Gene Monacelli, national telecommunications leader, management solutions and services of Deloitte & Touche's TMT Group, said that the home entertainment application will only work if the prices are low. He brought up another potential application for UWB: "There is talk that if the power is increased and repeater stations are built, UWB could have yet another, potentially explosive application as a challenge to current mobile phone technology. You wouldn't have to replace the battery for weeks at a time. And, it's pretty secure."

But still, this is a technology not quite ready for prime time. Standards are still in the discussion phase and, while some companies have products in the pipeline, other companies are waiting.

Construction equipment maker Zircon is among those on the fence for now. The firm had taken a look at UWB for use as an underground pipe and sensor, but with a small staff and limited resources, has abandoned it for now.

"We felt it would take too long to develop a product," said Dan Harrell, Zircon's director of communications. "It doesn't mean we won't go back to it at some point. It was strictly a matter of resources. We think there are advantages to the technology, such as being able to find things like rebar and concrete at great depths or behind a wall."

Qualcomm, which had been among the wireless carriers opposing the commercialization of UWB, is still "intrigued and interested in exploring UWB," said Neihardt.

Neihardt doesn't anticipate UWB replacing cell phone technology, but he says that, like Bluetooth and 802.11 technologies, UWB could be incorporated into a phone to handle high-bandwidth applications.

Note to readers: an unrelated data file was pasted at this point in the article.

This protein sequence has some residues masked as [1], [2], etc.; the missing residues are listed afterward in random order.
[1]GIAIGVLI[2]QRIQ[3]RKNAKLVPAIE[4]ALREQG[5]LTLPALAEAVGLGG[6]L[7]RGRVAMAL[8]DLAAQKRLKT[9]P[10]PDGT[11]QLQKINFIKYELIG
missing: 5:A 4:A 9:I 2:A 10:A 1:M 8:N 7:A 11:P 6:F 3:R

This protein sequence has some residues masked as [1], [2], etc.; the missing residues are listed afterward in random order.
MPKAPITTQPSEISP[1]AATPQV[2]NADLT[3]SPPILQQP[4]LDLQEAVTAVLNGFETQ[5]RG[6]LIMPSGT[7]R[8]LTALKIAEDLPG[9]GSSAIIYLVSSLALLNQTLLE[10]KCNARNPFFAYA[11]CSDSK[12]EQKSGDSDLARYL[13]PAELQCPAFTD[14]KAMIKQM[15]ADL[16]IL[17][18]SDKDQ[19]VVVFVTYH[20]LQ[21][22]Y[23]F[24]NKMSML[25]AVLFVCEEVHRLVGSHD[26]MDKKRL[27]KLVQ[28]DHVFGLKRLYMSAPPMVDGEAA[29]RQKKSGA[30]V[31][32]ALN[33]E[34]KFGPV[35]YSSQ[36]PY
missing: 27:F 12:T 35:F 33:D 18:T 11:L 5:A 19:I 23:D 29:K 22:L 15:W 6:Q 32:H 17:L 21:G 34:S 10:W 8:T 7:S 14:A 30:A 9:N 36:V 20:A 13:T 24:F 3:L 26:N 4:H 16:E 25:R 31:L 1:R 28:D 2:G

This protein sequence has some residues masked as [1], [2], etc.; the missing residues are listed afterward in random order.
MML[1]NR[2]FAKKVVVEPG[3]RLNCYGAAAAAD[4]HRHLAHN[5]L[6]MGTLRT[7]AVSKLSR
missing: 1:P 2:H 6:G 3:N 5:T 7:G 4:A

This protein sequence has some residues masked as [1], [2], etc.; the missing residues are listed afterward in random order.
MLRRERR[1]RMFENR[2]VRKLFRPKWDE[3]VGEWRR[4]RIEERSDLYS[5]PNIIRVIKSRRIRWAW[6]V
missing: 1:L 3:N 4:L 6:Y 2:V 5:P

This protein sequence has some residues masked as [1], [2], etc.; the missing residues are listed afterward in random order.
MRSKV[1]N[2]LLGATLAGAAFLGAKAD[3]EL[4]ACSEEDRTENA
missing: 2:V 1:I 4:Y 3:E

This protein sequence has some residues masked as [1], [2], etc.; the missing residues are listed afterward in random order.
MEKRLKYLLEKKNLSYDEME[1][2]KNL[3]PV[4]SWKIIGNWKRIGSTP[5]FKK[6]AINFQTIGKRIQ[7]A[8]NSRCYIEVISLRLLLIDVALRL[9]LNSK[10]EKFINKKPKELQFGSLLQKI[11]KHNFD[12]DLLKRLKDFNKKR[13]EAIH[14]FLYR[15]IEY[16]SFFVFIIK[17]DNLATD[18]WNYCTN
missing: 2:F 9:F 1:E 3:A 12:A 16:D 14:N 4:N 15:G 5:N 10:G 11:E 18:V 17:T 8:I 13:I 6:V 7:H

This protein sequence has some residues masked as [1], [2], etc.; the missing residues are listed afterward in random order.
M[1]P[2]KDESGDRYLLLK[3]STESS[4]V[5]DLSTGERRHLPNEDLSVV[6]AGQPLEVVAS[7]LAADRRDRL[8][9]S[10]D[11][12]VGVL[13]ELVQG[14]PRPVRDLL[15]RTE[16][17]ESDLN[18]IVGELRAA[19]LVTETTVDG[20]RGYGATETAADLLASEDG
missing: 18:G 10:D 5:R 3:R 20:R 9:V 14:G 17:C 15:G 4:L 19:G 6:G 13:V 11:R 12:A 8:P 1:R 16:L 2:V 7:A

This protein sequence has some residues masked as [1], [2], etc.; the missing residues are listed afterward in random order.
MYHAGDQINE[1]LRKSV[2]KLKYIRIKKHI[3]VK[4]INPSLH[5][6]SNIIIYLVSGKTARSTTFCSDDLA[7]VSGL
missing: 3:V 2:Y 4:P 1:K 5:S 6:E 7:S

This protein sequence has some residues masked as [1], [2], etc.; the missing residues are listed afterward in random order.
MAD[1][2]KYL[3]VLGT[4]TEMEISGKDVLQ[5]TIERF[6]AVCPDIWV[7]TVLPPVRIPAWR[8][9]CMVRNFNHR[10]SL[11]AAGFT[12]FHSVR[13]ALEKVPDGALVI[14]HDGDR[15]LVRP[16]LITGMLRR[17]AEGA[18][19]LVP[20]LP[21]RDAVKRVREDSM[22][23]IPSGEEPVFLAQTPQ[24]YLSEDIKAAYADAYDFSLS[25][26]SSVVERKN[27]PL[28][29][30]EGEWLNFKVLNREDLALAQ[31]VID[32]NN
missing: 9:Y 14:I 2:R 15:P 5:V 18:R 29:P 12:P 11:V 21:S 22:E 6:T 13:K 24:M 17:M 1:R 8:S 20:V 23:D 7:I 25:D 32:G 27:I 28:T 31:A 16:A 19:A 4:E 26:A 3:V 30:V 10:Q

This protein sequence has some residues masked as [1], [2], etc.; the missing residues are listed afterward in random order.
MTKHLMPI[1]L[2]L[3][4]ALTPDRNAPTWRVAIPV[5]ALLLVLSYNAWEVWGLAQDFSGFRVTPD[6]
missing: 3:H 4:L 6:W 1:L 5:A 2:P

"Let's say that I have a Kyocera smart phone with a chipset that contains a IJWB mode," he explained. "I could run around and use it as a phone, and when I wanted to use my laptop, I could go into UWB mode and sync with the phone without physically connecting the devices. It would let you move more data faster than with Bluetooth."

Aberdeen's Craig said UWB for cell phone applications is a nonstarter. "At the current power levels, it could push a signal through the air only about 10 meters."

Others aren't ruling it out though, especially if the FCC eventually loosens its power restrictions. "I think that, long term, you can use this technology even to make voice calls," said Ben Manny, director of wireless technology development for Intel Labs. "They need to figure out a business model."

Ramping Up for Prime Time

For Intel, UWB is intriguing as a fundamental connector between devices that contain Intel chips.

"It has some unique properties that have a special interest to Intel," said Manny. "One, it has some very high bandwidth wireless lengths. The other very attractive proposition is that it is spectral efficient at very low power."

Intel is investigating ways in which UWB might be incorporated into CMOS (complementary metal-oxide-silicon), Intel's standard chip-making technology. If it's possible, then costs can be driven down because Intel would be able to manufacture the radios using its existing factory lines. That, in turn, would help bring more products to market.

"Long term, what's interesting is bandwidth, and what really determines bandwidth you can use is how quickly you can generate decent pulses," Manny explained. "That's directly tied to the speed of CMOS circuits. As CMOS technology gets faster, it's easier to see the connection between radio and bandwidth speed."